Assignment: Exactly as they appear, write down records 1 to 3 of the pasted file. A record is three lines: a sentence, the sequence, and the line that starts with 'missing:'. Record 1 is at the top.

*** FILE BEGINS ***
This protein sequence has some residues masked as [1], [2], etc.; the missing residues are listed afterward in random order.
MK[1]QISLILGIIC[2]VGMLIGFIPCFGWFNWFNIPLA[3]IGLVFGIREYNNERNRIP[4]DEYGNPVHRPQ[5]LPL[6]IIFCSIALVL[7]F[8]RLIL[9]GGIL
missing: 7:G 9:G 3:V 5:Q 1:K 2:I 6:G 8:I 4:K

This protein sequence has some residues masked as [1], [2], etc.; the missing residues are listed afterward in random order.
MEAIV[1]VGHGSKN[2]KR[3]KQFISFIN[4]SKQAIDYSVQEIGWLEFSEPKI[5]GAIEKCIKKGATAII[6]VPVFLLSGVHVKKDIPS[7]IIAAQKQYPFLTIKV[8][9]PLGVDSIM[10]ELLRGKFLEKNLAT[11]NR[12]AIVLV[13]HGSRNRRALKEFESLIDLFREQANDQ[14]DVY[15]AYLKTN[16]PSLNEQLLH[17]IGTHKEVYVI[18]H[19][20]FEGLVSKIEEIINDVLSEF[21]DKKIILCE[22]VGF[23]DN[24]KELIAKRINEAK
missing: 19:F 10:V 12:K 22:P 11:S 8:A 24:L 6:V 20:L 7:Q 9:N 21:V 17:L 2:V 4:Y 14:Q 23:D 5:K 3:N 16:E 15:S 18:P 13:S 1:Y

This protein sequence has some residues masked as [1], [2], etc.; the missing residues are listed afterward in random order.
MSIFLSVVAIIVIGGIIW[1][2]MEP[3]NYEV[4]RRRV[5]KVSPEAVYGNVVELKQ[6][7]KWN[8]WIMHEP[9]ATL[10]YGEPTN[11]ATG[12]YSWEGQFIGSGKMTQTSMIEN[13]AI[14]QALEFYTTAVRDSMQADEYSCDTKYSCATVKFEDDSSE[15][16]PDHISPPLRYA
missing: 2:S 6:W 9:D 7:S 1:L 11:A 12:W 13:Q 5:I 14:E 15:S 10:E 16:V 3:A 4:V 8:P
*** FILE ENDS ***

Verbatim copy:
This protein sequence has some residues masked as [1], [2], etc.; the missing residues are listed afterward in random order.
MK[1]QISLILGIIC[2]VGMLIGFIPCFGWFNWFNIPLA[3]IGLVFGIREYNNERNRIP[4]DEYGNPVHRPQ[5]LPL[6]IIFCSIALVL[7]F[8]RLIL[9]GGIL
missing: 7:G 9:G 3:V 5:Q 1:K 2:I 6:G 8:I 4:K

This protein sequence has some residues masked as [1], [2], etc.; the missing residues are listed afterward in random order.
MEAIV[1]VGHGSKN[2]KR[3]KQFISFIN[4]SKQAIDYSVQEIGWLEFSEPKI[5]GAIEKCIKKGATAII[6]VPVFLLSGVHVKKDIPS[7]IIAAQKQYPFLTIKV[8][9]PLGVDSIM[10]ELLRGKFLEKNLAT[11]NR[12]AIVLV[13]HGSRNRRALKEFESLIDLFREQANDQ[14]DVY[15]AYLKTN[16]PSLNEQLLH[17]IGTHKEVYVI[18]H[19][20]FEGLVSKIEEIINDVLSEF[21]DKKIILCE[22]VGF[23]DN[24]KELIAKRINEAK
missing: 19:F 10:V 12:K 22:P 11:S 8:A 24:L 6:V 20:L 7:Q 9:N 21:V 17:L 2:V 4:Y 14:Q 23:D 5:K 3:N 16:E 15:S 18:P 13:S 1:Y

This protein sequence has some residues masked as [1], [2], etc.; the missing residues are listed afterward in random order.
MSIFLSVVAIIVIGGIIW[1][2]MEP[3]NYEV[4]RRRV[5]KVSPEAVYGNVVELKQ[6][7]KWN[8]WIMHEP[9]ATL[10]YGEPTN[11]ATG[12]YSWEGQFIGSGKMTQTSMIEN[13]AI[14]QALEFYTTAVRDSMQADEYSCDTKYSCATVKFEDDSSE[15][16]PDHISPPLRYA
missing: 2:S 6:W 9:D 7:S 1:L 11:A 12:W 13:Q 5:I 14:E 15:S 10:E 16:V 3:A 4:V 8:P